A Salford Royal Hospital nurse has been shortlisted for a prestigious national award for helping a woman cope with the death of her twin sister.
Entries to the Yakult Patients Choice category of the Nursing Standard Nurse Awards are put forward by patients who believe their nurse has gone far and beyond their role to provide exceptional care.
The public can vote for their favourite finalist, with the result announced at a glittering ceremony at the Savoy Hotel in London on May 1.
Having a twin is a very strong and special bond, so Tracy Mattison was bereft when her sister passed away in November 2013.
She nominated bereavement liaison nurse specialist Melanie McDougall for the warm, inspiring and professional way she helped her through that difficult time.
‘When Melanie invited me in to the bereavement centre to chat about the help she could offer, I was struck by her ability to put me at ease. We sat for the next two hours – I was crying my heart out while Melanie patiently comforted me.’
Over the next few months the nurse became Tracy’s safe place to talk about Karen's death and her trusted source of support. ‘Melanie made the effort to understand my feelings,’ says Tracy. ‘Once she gave me a quote she saw that made her think of me. I was touched by the kindness of that gesture.’
Melanie arranged for Tracy to have a photo where she is holding Karen's hand. ‘It is something I cherish,’ says Tracy, ‘and a lasting reminder that Karen knew I was with her so she died surrounded by love. Melanie puts her heart into it and genuinely cares. She has been the catalyst to providing families with keepsakes from their loved ones.’
Not only did Melanie recognise Tracy’s needs, she also suggested ways to help her son Sean remember his aunt in a positive way. She gave a memory book for children to record memories and encourage discussions. ‘I have worked through this with Sean and filled it with favourite photos; it is something we both treasure.’
Tracy cites many times that her nurse ‘went above and beyond for her’ but for her, one stands out as typical of her dedication. ‘With Melanie's encouragement I sought therapy for long-standing childhood issues which Karen's death brought into focus.
‘I was offered an initial appointment to determine my suitability, but was worried I couldn't explain all the issues affecting me. Without hesitation Melanie offered to accompany me. I was overwhelmed with gratitude that Melanie was prepared to put herself out to help me away from the hospital and after hours.’
More than a year on, the impact of Melanie’s support for Tracy has been enormous. She can look at photos of her twin and smile and remember the good times they shared. And she now sees holding Karen's hand as she passed away as an honour.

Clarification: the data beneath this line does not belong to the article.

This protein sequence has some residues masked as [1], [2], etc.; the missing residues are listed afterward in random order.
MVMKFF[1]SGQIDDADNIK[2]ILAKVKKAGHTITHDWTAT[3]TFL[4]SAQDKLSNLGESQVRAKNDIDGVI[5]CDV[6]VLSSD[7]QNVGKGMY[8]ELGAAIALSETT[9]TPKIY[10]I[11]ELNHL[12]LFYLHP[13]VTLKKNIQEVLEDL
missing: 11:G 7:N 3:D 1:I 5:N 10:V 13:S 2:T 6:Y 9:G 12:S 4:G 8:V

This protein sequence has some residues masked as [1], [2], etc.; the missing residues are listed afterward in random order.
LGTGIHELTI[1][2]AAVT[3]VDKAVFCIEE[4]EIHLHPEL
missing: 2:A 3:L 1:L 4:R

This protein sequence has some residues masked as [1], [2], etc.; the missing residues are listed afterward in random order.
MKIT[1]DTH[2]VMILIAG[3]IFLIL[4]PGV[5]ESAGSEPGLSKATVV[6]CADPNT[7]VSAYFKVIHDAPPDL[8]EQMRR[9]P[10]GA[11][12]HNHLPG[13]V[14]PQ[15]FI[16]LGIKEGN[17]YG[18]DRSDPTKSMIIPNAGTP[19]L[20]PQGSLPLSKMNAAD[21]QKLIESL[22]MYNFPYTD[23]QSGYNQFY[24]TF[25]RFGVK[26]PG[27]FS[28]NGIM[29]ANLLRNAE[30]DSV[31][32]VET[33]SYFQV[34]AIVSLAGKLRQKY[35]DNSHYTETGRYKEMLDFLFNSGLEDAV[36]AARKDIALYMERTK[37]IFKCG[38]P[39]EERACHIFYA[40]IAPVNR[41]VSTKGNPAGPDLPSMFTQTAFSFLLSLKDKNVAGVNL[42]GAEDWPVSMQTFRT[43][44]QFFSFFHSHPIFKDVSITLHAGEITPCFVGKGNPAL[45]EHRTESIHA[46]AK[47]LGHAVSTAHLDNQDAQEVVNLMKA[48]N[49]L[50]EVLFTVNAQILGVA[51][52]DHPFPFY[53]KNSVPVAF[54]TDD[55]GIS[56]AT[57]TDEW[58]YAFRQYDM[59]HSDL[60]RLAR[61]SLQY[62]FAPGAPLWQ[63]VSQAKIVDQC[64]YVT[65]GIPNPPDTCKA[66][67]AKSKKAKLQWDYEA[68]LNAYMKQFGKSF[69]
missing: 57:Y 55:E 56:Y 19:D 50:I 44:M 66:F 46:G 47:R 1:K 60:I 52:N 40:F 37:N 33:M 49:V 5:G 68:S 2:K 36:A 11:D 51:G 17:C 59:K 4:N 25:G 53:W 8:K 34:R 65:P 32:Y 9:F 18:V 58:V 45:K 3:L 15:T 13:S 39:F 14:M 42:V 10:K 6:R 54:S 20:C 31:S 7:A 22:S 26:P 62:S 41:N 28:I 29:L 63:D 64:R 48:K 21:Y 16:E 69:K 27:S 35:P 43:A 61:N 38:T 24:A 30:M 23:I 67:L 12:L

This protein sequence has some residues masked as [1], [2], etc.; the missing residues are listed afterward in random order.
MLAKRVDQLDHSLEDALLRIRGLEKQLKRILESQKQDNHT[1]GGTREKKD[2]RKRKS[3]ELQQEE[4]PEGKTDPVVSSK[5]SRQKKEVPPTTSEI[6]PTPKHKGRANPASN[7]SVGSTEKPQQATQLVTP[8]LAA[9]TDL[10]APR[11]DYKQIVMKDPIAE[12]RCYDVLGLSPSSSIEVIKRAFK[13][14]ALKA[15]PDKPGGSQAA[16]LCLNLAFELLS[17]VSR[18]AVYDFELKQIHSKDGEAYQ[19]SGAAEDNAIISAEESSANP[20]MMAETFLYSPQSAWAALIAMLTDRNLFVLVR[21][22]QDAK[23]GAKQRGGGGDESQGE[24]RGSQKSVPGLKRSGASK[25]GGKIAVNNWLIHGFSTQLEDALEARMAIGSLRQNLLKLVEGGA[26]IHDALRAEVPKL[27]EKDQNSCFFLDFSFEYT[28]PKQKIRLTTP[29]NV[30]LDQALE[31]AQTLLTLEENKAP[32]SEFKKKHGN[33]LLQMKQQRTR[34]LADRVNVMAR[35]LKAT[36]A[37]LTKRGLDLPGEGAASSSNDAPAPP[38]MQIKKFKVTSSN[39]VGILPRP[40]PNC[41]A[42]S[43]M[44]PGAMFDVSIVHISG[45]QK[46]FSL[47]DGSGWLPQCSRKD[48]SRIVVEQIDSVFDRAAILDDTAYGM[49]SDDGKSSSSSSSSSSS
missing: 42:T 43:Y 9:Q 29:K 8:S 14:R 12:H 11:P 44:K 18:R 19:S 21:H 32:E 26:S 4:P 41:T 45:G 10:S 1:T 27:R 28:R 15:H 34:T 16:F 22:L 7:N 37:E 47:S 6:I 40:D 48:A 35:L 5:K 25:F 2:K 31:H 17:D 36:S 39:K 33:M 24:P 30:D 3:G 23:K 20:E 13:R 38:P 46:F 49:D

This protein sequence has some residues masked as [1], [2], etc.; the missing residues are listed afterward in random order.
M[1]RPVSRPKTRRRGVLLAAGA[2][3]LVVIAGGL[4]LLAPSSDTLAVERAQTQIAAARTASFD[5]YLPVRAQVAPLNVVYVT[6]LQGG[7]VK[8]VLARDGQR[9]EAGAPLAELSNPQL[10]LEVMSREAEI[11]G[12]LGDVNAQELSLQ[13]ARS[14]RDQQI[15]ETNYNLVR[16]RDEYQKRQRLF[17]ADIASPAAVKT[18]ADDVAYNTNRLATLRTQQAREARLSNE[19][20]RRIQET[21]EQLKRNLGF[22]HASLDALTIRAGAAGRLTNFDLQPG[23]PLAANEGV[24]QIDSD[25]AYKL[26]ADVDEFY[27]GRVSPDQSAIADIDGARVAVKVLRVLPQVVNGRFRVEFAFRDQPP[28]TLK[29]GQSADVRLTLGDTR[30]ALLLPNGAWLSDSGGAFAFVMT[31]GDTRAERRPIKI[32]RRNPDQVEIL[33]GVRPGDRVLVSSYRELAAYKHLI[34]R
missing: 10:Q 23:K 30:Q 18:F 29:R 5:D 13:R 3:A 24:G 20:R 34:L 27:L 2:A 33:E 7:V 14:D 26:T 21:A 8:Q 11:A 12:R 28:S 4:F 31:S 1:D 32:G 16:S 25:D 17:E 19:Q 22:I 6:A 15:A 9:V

‘Without Melanie's support I don't think I could have got to where I am now and I can't thank her enough. She is too humble to accept thanks and so nominating her for the Patient’s Choice award is a fitting way to express my gratitude for the difference she has made to my life.’
Melanie, who joined the bereavement service two years ago, said nomination was humbling and ‘gave her goose bumps’.
‘I am delighted but genuinely feel I did what I should be doing, she adds. ‘For Tracy to share what I difference I may have made to her journey is a massive undertaking on her behalf.
‘Being a twin – Tracy has always been one of two. To walk alongside her in her grief has been a privilege – I know I gave her time and space to just be herself and she trusted me. Really she deserves this for what she has been through.’
It is not the first time that the work of the bereavement and donation service has been recognised in the Nursing Standard Nurse Awards. In 2011 Fiona Murphy was named nurse of the year for setting up the service, improving bereavement care and significantly increasing tissue donations. Since winning the accolade, Fiona’s service has grown enormously. It is now supporting 19 trusts that are implementing her model of nurse led bereavement care.
Proud Fiona is ‘over the moon’ that Melanie has been chosen as a finalist in the awards.
‘This accolade is very deserved,’ she says. ‘She was the trust’s nurse of the year after just six months in her post. She is a brilliant role model for other nurses and healthcare professionals.
‘When I first approached her about being just what the bereavement service needed, her first words were that she was not asking people for tissue donations. ‘I don’t like that and I don’t think it is right’, she told me. Now she is the strongest advocate of bereavement and donation.’
Voting is open from April 1 to 29. Vote online, by text or phone call.
To vote for Melanie
Call 0845 6530195* and select D
Text NURSE followed by a space and the letter D to 81025 **
Vote online at www.nurseawards.co.uk/740
*Call costs vary according to the caller’s network
** Texts are charged at normal network rate